3. Why Chavez and the Bolivarian Revolution matter to Africa

By: Hakima Abbas

As we stated last week, the death of Hugo Chavez and his legacy have more implications for the continent than easily meets the eye. Abbas notes the significance of the fact that Chavez was the first president in Latin America to identify his African descent: "For many, this affirmation of cultural and racial pride was a restoration of dignity. It was a proclamation as important symbolically for Venezuela's historically marginalised population of African descendants and the entire region's Afro-American community, as Obama's ascendency to presidency was for African-Americans in the United States. The difference in their subsequent policies and impact on Africa has been stark."

4. How African Feminism Changed The World

By: Aili Mari Tripp

In reflection of International Women's Day, Aili Mari Tripp writes an optimistic piece highlighting the relationship between Africa, feminism, and development. Debunking the myth that feminist ideals only came to Africa through the West, Tripp signifies that "the more significant contributions that African women's movements have made globally often go unnoticed. Far from following a trajectory that seeks to 'catch up' with Western feminism, several African countries and social groups have forged their own conceptions of equality and provided models for the rest of the world to follow."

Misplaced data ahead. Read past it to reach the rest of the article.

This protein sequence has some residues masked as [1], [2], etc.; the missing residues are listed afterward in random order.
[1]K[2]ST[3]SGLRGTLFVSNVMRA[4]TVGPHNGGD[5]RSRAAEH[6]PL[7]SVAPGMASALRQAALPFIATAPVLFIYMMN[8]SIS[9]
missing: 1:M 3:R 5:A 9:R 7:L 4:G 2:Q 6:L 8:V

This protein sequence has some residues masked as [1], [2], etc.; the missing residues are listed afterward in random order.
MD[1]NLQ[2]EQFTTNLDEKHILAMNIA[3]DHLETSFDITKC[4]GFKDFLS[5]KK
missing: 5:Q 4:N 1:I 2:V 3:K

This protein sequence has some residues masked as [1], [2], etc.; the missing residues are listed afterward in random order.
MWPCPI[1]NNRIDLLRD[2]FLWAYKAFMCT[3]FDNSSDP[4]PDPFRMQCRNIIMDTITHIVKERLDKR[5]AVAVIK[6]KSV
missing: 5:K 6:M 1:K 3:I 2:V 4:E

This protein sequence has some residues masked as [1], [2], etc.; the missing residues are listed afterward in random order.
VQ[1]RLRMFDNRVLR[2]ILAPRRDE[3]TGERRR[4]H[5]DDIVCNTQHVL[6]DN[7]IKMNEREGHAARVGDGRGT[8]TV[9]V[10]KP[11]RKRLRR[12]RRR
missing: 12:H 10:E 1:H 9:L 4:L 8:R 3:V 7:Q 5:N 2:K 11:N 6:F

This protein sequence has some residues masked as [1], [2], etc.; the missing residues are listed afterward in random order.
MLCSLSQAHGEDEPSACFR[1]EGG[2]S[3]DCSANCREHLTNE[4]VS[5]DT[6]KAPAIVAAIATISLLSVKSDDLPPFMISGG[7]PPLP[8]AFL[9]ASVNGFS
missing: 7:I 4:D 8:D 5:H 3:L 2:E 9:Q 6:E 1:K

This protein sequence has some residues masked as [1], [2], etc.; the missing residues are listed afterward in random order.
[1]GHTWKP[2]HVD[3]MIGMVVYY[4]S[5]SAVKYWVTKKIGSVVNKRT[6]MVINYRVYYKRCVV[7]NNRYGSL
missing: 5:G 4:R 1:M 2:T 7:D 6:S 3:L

5. Top 50 Words Nigerians Commonly Mispronounce

By: Farooq Kperogi

We're not sure this qualifies as news, and despite Kperogi's intentions this piece can still read a bit condescending at times. However, placing all of that aside this article is certainly interesting as it attempts to work through how Nigerians pronounce English words, which I think most can agree is interesting to say the least. Kperogi explains why he isolates the Nigerian pronunciation of English: "Why isolate Nigerian English pronunciation for censure? Well, I guess it's because Nigerian English isn't a native variety and there are many important respects in which it radically departs from the two dominant varieties of the language. It would benefit people who are interested in international intelligibility in the English language to be aware of some of the major differences in the way common English words are pronounced, especially in comparison with the dominant dialects of the language."

Last week's Headlines>>>>

popular

Introducing OkayAfrica's 100 Women 2020 List

Celebrating African Women Laying the Groundwork for the Future